Every single visual aspect of La La Land is an absolute triumph. From its stunning cinematography, capturing the rarely-seen beauty of Los Angeles (that sky!), to the gorgeous production and costume design, particularly every piece of clothing Emma Stone showcases. What’s so striking is how instantly iconic and memorable so many frames of La La Land are. The aforementioned freeway dance bonanza. Mia (Stone) and her glamourous actress friends, strutting their way down the street, in perfect unison. Mia and Sebastian (Ryan Gosling) dancing routines worthy of Fred Astaire and Ginger Rogers; first high-up in the hills of Los Angeles, then amongst the stars inside the Griffith Observatory. And the “alternate reality” finale sequence is the stuff of cinematic fantasies which genuinely left me swooning in my seat.
Let’s not forget the performances of our two leads, Emma Stone and Ryan Gosling. Stone is an absolute revelation, as hopeless romantic Mia, desperate to see her name up in lights. She has always been an actress you cannot take your eyes off, but she takes that to an entirely new level in this film, especially during her two audition sequences. One will break your heart. The other will make it burst with delight. Gosling is typically charming and smouldering, but with far more heart and warmth than any character portrayed before. Witnessing Sebastian’s internal battle between following his passion for jazz music or nurturing his love for Mia is heartbreaking, and spirals towards a conclusion we know is coming, but hope to somehow avoid.
I could go on and on and on. There’s so much I haven’t even expanded on; the expert use of lighting to showcase certain elements of each scene, the brilliant and instantly lovable score, the sharp and witty screenplay, the triumph that is Damien Chazelle’s direction, the genius that is Tom Cross’ editing, the soundtrack bursting with gorgeous numbers, like the hauntingly beautiful “City of Stars” or Stone’s utterly captivating “Audition (The Fools Who Dream)”. There is simply too much to love about this film. They don’t make movies like this anymore, folks. La La Land is a miracle of cinema, and the best film of 2016, by far.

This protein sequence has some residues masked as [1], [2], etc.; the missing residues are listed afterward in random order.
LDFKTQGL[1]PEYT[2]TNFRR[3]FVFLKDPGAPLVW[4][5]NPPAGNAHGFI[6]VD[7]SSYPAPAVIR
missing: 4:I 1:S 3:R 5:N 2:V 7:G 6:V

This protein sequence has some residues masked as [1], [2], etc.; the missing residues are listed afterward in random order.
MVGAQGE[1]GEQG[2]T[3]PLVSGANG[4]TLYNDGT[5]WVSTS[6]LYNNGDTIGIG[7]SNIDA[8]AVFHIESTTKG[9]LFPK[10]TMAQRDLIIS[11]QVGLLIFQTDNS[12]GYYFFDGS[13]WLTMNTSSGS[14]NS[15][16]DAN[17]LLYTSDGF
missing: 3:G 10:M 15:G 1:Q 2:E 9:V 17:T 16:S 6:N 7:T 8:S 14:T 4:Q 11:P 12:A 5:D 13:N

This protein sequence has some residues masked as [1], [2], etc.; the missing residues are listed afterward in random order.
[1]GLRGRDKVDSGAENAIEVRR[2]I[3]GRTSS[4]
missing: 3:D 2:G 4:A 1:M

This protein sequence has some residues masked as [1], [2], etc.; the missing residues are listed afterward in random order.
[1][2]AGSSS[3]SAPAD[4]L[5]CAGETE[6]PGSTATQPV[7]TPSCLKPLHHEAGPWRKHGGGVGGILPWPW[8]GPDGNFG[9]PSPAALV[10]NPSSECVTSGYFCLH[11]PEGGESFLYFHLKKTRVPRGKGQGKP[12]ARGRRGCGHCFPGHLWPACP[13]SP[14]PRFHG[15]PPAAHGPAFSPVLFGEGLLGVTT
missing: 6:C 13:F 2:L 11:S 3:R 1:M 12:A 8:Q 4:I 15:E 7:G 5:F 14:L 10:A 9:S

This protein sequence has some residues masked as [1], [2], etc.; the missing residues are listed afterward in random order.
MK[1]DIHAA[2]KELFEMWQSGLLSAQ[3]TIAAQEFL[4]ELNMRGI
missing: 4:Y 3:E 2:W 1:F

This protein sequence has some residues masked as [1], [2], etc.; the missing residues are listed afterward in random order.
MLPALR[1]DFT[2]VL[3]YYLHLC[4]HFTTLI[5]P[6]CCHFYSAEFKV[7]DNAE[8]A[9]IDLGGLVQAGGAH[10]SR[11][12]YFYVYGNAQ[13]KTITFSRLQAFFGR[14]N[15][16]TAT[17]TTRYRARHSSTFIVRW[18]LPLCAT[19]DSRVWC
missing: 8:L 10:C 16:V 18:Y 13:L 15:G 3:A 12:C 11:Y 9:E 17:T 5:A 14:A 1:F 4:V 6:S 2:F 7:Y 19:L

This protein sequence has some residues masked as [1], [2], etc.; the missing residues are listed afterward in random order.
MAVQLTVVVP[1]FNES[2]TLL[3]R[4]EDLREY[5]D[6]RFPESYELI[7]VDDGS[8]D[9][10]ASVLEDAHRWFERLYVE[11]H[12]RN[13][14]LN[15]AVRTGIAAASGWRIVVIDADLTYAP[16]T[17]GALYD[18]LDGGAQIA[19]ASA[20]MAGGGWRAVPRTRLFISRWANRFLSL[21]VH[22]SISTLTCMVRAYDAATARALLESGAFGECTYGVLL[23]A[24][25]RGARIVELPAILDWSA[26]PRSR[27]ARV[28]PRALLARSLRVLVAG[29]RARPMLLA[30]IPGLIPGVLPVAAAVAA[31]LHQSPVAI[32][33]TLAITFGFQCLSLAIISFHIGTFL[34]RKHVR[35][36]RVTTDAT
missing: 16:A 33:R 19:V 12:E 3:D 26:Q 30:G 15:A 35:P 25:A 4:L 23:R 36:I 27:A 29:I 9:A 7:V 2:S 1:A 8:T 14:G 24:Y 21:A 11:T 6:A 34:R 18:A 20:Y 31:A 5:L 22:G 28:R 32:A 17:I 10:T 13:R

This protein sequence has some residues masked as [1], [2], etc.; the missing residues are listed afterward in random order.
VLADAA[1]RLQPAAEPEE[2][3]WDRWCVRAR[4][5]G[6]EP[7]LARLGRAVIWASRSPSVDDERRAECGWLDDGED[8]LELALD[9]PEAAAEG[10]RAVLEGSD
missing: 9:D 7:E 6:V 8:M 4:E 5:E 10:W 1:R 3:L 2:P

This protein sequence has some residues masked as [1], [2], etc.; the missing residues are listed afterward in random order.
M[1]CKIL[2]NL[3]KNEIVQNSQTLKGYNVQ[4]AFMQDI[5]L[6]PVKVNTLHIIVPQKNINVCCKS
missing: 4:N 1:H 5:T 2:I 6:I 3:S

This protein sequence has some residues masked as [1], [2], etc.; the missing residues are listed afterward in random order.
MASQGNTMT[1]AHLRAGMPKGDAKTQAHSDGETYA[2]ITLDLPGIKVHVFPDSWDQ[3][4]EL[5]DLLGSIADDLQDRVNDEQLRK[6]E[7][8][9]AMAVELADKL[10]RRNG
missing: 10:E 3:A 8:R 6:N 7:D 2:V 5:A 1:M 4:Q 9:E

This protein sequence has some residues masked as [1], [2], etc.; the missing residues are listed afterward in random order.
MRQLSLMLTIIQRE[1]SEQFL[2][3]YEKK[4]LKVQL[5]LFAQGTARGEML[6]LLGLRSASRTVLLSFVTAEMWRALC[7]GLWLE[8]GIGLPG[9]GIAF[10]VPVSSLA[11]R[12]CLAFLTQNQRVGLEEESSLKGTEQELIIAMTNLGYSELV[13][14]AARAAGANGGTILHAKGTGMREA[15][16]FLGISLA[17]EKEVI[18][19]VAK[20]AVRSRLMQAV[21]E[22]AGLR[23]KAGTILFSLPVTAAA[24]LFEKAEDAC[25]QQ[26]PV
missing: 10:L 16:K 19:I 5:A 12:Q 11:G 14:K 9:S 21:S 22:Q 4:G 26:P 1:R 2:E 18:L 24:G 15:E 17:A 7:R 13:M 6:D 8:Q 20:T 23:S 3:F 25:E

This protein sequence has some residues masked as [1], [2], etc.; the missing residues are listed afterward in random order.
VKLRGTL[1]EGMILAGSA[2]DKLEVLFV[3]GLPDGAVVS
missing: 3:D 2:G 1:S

It would be remiss of me not to give out some honourable mentions to the films that made the short list but didn’t crack the top 10:
Bad Moms – perhaps the most underrated comedy of the year
Captain America: Civil War – the best pure popcorn entertainment of 2016
Doctor Strange – Marvel’s most original and visually stunning film to date
Everybody Wants Some!!! – pure joy, from start to finish
Finding Dory – delightfully nostalgic and incredibly entertaining
Ghostbusters – shamefully treated but surprisingly wonderful
Hacksaw Ridge – my #11 film and a sublime return-to-form for director Mel Gibson
Hail, Caesar! – a farcical riot only the Coen Brothers could achieve
Kubo and the Two Strings – a worthy challenger to Disney and Pixar’s stranglehold on animation
Nocturnal Animals – deeply disturbing and wonderfully acted, especially Amy Adams (again…)
Room – a star-making turn from Brie Larson
SING – wonderfully enjoyable with superb musical numbers
Sully – impeccable acting from Tom Hanks and wonderful direction from Clint Eastwood
The Big Short – the film that should have won Best Picture
The Jungle Book – sublime visual effects create the most wondrous journey
Trolls – utterly delightful and beautifully animated
Weiner – captivating documentary showcasing the rise and fall of an American idiot